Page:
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What is a Patellar Tendon Graft?

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  • Written By: D. Jeffress
  • Edited By: Jenn Walker
  • Last Modified Date: 30 November 2016
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A patellar tendon graft is a surgical procedure used to reconstruct ligament tissue in the knee. The anterior cruciate ligament (ACL) is one of the main sources of stability and control in the knee, and it is the most common site for a patellar tendon graft. The procedure to repair a torn ACL involves removing tissue from the patellar tendon in the front of the knee and using it to reconnect the damaged ligament in the back. Grafts have a high success rate, and many people are able to return to normal activity levels in six months to one year following surgery.

A team of doctors and surgeons considers a patellar tendon graft when there is not enough healthy ligament tissue remaining to salvage an injured ACL. Before the procedure, a consultation is scheduled to make sure a patient is a good candidate for surgery. A physical exam and x-rays can confirm that the patellar tendon is strong enough to withstand losing a section for the graft. In addition, doctors can explain the procedure and its risks in detail to make sure the patient is comfortable.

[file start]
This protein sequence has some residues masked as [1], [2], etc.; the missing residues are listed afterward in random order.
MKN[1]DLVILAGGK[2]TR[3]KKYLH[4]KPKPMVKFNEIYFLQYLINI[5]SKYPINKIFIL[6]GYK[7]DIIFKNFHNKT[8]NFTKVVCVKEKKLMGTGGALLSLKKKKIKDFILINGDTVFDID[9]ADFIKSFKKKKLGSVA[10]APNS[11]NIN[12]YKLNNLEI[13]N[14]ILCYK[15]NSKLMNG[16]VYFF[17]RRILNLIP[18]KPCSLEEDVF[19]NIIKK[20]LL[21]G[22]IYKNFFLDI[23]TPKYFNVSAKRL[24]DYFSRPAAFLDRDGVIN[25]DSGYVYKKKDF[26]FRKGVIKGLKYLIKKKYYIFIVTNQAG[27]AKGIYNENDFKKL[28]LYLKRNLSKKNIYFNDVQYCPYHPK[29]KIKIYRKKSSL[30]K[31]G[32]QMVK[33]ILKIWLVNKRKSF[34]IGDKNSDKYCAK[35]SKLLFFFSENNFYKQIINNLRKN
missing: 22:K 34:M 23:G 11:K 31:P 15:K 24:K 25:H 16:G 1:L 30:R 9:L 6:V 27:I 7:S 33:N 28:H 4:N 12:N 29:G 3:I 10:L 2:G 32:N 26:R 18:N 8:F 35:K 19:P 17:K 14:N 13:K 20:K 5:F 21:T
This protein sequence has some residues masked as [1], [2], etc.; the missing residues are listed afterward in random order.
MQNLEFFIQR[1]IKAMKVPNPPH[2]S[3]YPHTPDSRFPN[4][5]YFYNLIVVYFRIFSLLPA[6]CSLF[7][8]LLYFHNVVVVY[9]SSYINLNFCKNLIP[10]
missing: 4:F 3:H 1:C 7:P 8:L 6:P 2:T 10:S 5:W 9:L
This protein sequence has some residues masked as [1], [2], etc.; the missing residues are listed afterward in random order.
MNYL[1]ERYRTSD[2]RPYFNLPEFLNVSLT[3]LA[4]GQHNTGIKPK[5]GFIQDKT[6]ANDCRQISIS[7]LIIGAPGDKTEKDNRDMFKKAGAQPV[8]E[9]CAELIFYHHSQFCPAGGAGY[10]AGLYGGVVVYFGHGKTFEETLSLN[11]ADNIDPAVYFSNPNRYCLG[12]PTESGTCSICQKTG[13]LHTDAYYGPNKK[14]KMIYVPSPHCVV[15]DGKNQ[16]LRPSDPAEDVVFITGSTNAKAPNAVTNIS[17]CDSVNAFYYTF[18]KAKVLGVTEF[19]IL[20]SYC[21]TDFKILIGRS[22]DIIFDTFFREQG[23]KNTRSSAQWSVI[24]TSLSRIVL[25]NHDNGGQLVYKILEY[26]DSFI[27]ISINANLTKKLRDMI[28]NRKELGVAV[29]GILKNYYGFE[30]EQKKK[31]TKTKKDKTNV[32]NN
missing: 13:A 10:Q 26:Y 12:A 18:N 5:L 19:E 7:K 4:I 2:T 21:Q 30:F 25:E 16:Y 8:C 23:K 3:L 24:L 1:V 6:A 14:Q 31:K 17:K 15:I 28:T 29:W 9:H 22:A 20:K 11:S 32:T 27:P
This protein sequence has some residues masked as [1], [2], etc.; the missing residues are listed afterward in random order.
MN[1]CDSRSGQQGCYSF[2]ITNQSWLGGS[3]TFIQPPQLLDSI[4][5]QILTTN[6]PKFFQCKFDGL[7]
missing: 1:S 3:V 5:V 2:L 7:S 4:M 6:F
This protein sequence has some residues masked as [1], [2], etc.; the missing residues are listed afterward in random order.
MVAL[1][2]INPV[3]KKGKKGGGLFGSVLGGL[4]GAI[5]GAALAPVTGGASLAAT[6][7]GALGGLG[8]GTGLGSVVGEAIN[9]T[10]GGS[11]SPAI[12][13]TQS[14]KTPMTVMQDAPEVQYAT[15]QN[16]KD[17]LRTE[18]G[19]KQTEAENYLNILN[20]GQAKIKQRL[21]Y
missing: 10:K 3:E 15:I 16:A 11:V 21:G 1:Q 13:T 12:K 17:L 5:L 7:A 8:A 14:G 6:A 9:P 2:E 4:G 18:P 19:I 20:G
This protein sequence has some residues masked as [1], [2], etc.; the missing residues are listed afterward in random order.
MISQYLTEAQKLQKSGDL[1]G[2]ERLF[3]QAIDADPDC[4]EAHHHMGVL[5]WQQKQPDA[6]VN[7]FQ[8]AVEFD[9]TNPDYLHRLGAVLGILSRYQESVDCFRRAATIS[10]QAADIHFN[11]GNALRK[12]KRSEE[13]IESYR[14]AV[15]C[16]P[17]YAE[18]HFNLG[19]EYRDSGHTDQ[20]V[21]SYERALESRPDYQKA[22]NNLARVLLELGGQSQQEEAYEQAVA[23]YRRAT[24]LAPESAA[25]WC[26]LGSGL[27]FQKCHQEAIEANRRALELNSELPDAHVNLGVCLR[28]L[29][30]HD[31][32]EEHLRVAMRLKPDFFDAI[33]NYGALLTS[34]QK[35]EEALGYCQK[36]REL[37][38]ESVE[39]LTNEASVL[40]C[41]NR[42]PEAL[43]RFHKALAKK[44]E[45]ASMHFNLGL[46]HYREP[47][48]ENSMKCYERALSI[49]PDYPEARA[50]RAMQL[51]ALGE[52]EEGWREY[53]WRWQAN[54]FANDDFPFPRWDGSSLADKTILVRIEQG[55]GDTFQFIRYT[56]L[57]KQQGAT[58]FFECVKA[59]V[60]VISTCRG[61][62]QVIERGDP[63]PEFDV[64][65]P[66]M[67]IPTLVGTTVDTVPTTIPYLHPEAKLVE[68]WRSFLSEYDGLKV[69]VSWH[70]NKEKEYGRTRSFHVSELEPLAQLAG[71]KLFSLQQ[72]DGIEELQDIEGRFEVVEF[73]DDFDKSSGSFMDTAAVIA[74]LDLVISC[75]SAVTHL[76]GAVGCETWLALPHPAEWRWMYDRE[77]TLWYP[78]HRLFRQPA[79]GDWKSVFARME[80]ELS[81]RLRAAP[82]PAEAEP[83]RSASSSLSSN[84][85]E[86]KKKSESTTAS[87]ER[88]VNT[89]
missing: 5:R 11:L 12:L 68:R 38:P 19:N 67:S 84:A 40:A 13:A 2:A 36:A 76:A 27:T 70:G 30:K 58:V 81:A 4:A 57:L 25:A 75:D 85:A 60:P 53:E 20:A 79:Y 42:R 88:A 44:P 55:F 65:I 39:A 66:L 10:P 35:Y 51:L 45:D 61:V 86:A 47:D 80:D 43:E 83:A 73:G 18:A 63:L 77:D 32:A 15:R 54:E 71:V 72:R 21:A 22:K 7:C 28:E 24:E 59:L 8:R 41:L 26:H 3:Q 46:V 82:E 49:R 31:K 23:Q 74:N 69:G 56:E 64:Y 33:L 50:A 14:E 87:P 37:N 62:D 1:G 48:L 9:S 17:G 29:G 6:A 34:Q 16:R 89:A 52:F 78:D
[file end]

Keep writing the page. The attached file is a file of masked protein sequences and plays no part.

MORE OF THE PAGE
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Most patellar tendon grafts take place in hospitals while patients are kept under both general and local anesthesia. A surgeon first makes an incision just below the kneecap, locates the patellar tendon, and snips away a middle section from the kneecap to the tibia below. Another pair of incisions are made behind the knee to gain access to the ACL. Using an endoscopic camera and precision tools, the surgeon carefully removes the damaged section of the ligament and plans out how to attach the graft.

The surgeon drills a small hole or notch in both the tibia and the upper leg bone, the femur, to support the graft. Using high strength line, the patellar tendon graft is pulled tightly through both holes until it is in the same position as an ACL should be. Hard synthetic bone material is used to fill in the holes, and screws are inserted into both bones to keep the tendon in place. The surgeon can then suture the surgical incisions to finish the procedure.

Following surgery, a patient is usually kept in the hospital for at least one night so doctors can check for complications such as infections, internal bleeding, and adverse reactions to anesthesia. He or she is then prescribed painkillers and given either crutches or a wheelchair to take home. After a two- to six-week period of rest, the patient can begin attending physical therapy sessions to rebuild strength and flexibility in the leg. Most people experience near full recoveries from patellar tendon graft surgery in less than a year when they follow their doctors' orders and stick with physical therapy routines.

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